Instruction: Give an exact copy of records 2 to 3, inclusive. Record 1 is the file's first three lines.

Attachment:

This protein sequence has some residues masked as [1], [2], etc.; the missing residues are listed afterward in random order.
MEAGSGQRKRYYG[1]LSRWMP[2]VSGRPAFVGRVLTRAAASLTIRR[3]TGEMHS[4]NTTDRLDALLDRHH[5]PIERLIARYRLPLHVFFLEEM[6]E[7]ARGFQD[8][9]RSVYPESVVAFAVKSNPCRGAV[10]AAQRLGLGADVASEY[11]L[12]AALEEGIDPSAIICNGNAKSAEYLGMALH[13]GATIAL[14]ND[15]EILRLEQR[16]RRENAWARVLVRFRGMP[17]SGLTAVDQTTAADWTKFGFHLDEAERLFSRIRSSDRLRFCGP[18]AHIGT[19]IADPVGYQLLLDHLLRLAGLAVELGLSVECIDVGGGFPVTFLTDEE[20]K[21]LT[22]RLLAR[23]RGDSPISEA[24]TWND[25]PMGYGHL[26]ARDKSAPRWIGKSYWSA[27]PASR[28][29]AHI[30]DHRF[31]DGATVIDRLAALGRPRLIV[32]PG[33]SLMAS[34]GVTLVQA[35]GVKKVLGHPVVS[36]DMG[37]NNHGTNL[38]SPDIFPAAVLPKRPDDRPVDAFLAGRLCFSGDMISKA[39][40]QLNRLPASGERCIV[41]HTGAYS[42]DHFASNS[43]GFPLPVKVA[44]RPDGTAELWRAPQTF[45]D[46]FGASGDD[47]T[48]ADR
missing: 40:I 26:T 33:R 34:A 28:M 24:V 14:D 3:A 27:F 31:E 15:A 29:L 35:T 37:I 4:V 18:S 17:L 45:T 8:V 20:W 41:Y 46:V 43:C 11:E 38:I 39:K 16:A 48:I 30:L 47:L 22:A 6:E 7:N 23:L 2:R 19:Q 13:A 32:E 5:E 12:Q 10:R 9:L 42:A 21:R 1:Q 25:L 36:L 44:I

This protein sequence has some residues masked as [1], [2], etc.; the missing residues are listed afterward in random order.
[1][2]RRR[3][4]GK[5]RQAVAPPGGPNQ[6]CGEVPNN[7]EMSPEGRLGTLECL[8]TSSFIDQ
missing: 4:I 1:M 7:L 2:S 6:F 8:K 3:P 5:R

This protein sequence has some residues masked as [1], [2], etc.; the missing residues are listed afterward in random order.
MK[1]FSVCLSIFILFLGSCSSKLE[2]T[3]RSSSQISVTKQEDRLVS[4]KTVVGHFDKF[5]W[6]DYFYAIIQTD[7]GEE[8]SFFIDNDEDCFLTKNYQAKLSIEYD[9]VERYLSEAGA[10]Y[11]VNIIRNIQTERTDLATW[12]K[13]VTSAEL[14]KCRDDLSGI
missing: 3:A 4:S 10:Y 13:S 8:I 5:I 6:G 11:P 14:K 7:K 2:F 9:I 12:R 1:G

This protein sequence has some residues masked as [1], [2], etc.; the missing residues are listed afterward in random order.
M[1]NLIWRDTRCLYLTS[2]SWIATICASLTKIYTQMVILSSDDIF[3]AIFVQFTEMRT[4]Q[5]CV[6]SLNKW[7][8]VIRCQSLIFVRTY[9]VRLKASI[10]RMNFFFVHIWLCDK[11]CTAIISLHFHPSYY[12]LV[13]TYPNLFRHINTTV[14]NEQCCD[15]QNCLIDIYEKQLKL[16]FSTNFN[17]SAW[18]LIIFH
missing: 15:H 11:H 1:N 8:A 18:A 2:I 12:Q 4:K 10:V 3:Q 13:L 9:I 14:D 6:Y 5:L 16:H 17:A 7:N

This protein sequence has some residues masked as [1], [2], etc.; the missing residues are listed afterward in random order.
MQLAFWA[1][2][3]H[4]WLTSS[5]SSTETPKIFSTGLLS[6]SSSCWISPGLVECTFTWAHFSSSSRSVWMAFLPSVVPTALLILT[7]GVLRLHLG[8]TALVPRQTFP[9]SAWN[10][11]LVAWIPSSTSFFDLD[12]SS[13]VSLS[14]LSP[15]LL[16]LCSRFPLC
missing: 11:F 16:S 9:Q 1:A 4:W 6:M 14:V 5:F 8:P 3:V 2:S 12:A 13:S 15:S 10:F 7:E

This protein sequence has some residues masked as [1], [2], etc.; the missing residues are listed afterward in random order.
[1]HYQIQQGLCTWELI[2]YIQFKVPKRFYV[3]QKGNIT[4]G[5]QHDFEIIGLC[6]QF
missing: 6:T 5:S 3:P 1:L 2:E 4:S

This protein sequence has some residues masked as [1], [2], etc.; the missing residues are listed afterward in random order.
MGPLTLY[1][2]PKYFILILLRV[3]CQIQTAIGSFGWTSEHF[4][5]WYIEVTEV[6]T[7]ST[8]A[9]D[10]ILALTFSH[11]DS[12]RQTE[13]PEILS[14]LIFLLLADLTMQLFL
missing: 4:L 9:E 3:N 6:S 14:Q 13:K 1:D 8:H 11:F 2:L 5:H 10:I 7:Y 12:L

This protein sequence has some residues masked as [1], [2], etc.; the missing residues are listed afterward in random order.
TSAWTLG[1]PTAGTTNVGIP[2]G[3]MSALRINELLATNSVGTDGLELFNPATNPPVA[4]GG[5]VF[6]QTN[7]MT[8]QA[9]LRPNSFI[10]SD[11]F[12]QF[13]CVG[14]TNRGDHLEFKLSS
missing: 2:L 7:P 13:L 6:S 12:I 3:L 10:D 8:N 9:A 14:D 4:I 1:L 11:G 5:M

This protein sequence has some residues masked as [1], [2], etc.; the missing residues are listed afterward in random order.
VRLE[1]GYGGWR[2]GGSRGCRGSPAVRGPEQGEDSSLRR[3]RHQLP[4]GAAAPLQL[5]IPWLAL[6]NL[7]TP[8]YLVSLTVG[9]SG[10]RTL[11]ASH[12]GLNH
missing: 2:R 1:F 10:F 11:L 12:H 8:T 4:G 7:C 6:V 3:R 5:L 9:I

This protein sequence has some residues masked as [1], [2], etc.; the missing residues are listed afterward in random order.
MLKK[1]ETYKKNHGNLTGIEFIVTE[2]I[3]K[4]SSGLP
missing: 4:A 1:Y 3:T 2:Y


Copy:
This protein sequence has some residues masked as [1], [2], etc.; the missing residues are listed afterward in random order.
[1][2]RRR[3][4]GK[5]RQAVAPPGGPNQ[6]CGEVPNN[7]EMSPEGRLGTLECL[8]TSSFIDQ
missing: 4:I 1:M 7:L 2:S 6:F 8:K 3:P 5:R

This protein sequence has some residues masked as [1], [2], etc.; the missing residues are listed afterward in random order.
MK[1]FSVCLSIFILFLGSCSSKLE[2]T[3]RSSSQISVTKQEDRLVS[4]KTVVGHFDKF[5]W[6]DYFYAIIQTD[7]GEE[8]SFFIDNDEDCFLTKNYQAKLSIEYD[9]VERYLSEAGA[10]Y[11]VNIIRNIQTERTDLATW[12]K[13]VTSAEL[14]KCRDDLSGI
missing: 3:A 4:S 10:Y 13:S 8:I 5:I 6:G 11:P 14:K 7:K 2:F 9:I 12:R 1:G